Cannabinoid receptors expression in bone marrow trephine biopsy of chronic lymphocytic leukaemia patients treated with purine analogues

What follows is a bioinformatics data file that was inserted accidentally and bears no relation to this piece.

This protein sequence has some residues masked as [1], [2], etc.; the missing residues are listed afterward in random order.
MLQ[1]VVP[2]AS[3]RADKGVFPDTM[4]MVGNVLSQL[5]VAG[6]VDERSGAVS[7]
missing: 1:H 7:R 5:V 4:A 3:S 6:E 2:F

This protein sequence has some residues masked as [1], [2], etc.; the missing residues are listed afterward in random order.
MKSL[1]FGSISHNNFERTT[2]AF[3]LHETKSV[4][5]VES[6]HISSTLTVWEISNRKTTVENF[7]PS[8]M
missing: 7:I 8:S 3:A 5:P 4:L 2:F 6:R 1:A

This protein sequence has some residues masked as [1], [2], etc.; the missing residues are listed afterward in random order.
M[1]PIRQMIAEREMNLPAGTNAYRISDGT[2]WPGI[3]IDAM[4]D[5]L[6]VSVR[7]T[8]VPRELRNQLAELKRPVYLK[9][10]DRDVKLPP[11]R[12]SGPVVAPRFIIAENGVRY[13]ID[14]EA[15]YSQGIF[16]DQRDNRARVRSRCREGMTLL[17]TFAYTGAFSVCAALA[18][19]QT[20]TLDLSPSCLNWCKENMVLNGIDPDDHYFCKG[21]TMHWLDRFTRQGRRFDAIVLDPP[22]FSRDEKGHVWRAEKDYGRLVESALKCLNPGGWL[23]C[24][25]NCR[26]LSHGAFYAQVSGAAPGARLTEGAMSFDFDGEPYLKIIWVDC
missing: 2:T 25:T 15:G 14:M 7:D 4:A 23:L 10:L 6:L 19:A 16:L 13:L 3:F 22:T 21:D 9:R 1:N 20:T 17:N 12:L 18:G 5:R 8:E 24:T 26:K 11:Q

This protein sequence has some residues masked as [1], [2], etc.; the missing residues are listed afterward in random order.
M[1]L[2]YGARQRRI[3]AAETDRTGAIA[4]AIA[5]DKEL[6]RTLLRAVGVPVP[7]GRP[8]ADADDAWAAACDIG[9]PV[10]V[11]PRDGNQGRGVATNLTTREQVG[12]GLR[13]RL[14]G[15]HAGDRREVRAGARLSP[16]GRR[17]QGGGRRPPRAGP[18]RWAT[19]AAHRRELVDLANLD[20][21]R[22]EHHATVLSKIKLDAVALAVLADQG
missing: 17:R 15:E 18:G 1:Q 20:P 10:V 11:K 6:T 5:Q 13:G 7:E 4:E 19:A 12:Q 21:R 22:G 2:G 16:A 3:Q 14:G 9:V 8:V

Background: Cannabinoid receptors CB1 and CB2 are part the endocannabinoid system that plays an important role in the process of proliferation and apoptosis of different neoplastic cells. B-cell chronic lymphocytic leukaemia is one of the diseases in which these processes are altered. Aim: The aim of our study was the assessment of cannabinoid receptor expression on the B-lymphocytes in bone marrow trephine biopsy from leukaemic patients at diagnosis and after purine analogue treatment. Methods: The biopsy was taken routinely and standard immunohistochemical staining procedure for paraffin embedded sections was applied. The cannabinoid receptors were detected using specific primary polyclonal antibody anti-CB1 and anti-CB2. Additionally, an existence of cannabinoid receptors was confirmed by flow cytometry. Results: The results showed that the expression of CB1 receptor on the surface of neoplastic cells was lower than that of CB2 (17.0 ± 3.1% and 92.1 ± 1.7% respectively, p < 0.001). Nine of the patients responded to applied treatment with a reduction in leukaemic infiltration (77.2 ± 6.9% to 30.2 ± 6.5%, p = 0.007) and CB1 receptor expression (24.4 ± 4.8% to 8.6 ± 2.9%, p = 0.01), but there was no change in CB2 expression (91.7 ± 2.7% vs 90.9 ± 2.8%, p = 0.69). Four patients without remission expressed even greater number of the receptors. In all of the cases both cannabinoid receptor types antibodies gave positive reaction. Furthermore, the existence of cannabinoid receptors on neoplastic lymphocytes was confirmed by flow cytometry. Conclusion: The study provides original evidence for the existence of cannabinoid receptors on B-lymphocytes in chronic lymphocytic leukaemia patients. The receptors are thought to be a new structure that can modify the course of the disease and may be considered as a new target in leukaemia treatment.
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